Just one bodyweight exercise strengthens your glutes, hips and lower back — and boosts flexibility

Woman doing clamshells with a resistance band looped around her thighs
(Image credit: Getty/Nikolas_jkd)

Whether you try banded clamshells or stick to using your body weight, the lower body exercise helps strengthen your glutes, hips, adductors and lower back without lifting heavy weights. 

As part of our best resistance bands round-up, we offer advice about choosing the perfect activation band. This small band typically loops above the knees or ankles to increase resistance during lower body exercises. For clamshells, opt for a band that offers medium-heavy resistance without compromising your ability to perform the exercise.

But to help you ease into this mobility-boosting exercise, I cover how to do clamshells with proper form, the benefits, ways to progress or regress the exercise, and how to program the move to suit your leg day programs. 

How to do the clamshell exercise

Wrap a band above your knees, then follow the instructions below:

  • Lie on your left side with your feet, legs and hips stacked
  • Bend your knees to 45 degrees
  • Rest on your elbow and gently brace your stomach to engage your core
  • Keep the inner sides of your feet pressed together, then lift your upper knee, opening your hip as far as possible. Keep your chest facing forward
  • Pause at your end range of movement, then slowly lower your knee to the starting position
  • Complete reps, then switch sides
  • To progress the exercise, add pulses as you reach your end range of motion
  • To make the exercise easier, use a lighter band, start with your body weight, or reduce sets or reps

What are the benefits of the clamshell exercise?

There’s no end to what you can do with the glute exercise.

Clamshells are often included as a pre-fatigue or activation exercise for leg workouts or glute-focused sessions, and can also be used effectively as a glute finisher. 

Alternatively, I’ve seen the move crop up during Pilates sessions using a Pilates ring to adduct the hip (pressing the knees together to engage the inner thighs), so it’s used pretty universally as a hip, thigh and glute exercise.

The banded clamshell exercise uses hip abduction to target the outer gluteal muscles called the gluteus medius, the hips and adductors (inner thighs) and gently engages your core. Using your body weight can increase the range of motion around the pelvis while adding the band helps engage the glutes more.

Clamshells are also programmed by physical therapists to ease symptoms of sciatica, strengthening and stretching the muscles that surround and support the spine while increasing range of motion. And, as one of our writers found when they did resistance band clamshells every day for a week, it's an effective exercise.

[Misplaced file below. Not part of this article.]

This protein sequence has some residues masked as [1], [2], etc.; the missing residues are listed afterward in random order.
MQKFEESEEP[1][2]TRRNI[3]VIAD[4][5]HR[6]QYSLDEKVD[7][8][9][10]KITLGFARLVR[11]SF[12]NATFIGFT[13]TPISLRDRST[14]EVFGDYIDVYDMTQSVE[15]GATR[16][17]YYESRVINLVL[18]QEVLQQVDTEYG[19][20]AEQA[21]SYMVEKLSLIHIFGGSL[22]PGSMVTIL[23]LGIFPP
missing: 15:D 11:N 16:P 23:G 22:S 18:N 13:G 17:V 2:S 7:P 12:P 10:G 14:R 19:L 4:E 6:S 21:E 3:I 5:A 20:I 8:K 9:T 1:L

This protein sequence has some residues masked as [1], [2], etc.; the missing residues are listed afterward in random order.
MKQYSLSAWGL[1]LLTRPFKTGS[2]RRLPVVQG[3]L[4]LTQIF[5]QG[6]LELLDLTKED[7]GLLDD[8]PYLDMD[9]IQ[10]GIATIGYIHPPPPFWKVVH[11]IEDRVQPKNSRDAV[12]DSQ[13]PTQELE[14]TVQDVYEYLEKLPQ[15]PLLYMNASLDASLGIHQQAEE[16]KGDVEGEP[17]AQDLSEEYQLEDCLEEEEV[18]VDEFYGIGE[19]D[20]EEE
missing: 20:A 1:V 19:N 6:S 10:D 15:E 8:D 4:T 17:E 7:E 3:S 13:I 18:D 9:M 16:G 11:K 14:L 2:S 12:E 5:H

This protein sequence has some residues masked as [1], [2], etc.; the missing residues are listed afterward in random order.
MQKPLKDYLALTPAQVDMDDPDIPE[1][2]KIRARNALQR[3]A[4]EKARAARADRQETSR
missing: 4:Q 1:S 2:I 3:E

Abduction is crucial to the movement, so I recommend slowing the exercise down to control both phases of the movement as you lift and lower the knee. Unlike crab walks (walking from side to side with a band looped above your knees or ankles), this exercise works unilaterally, helping you to isolate and hone in on one side of the body at a time. 

To get more back from your clamshells, pause at the top of the motion at peak abduction, maintaining tension in the gluteal muscles and increasing the length of your working sets.

How to program clamshells during lower body workouts

I use clamshells to help engage the glutes before leg-focused programs. I also strongly recommend glute activation exercises if you have "lazy" glutes or struggle to activate them properly while you exercise — this is especially common amongst quad-dominant runners.

The exercise does well as part of mobility routines, warm-ups and finishers; a light resistance band can help increase activation while a thicker band should fatigue the glutes and hips post-session. 

For inspiration, Bret Contreras (creator of the hip thrust) put together a short glute circuit to help fire up this large and powerful muscle group. You could start with 2-4 sets of 6-10 reps per leg or adopt a circuit-style format such as 45 seconds of work and 15 seconds of rest, adding a mix of exercises. 

If working to failure is the goal, add a 5-minute finisher or drop sets to the end of your leg day workout. Dropsets extend an exercise beyond your working sets, typically by dropping the weight, completing reps to fatigue, then dropping weight again (and so on). Using a band, you can decrease the resistance or just add one fatigue set per leg to the end of a workout, completing reps to failure.

More from Tom's Guide

Sam Hopes
Senior Staff Writer - Fitness

Sam Hopes is a level III qualified fitness trainer, level II reiki practitioner, and senior fitness writer at Future PLC, the publisher of Tom's Guide. She is also about to undertake her Yoga For Athletes training course. Having trained to work with mind and body, Sam is a big advocate of using mindfulness techniques in sport and fitness, and their impact on performance. She’s also passionate about the fundamentals of training and building sustainable training methods.  When she's not writing up her experiences with the latest fitness tech and workouts, you’ll find her writing about nutrition, sleep, recovery, and wellness.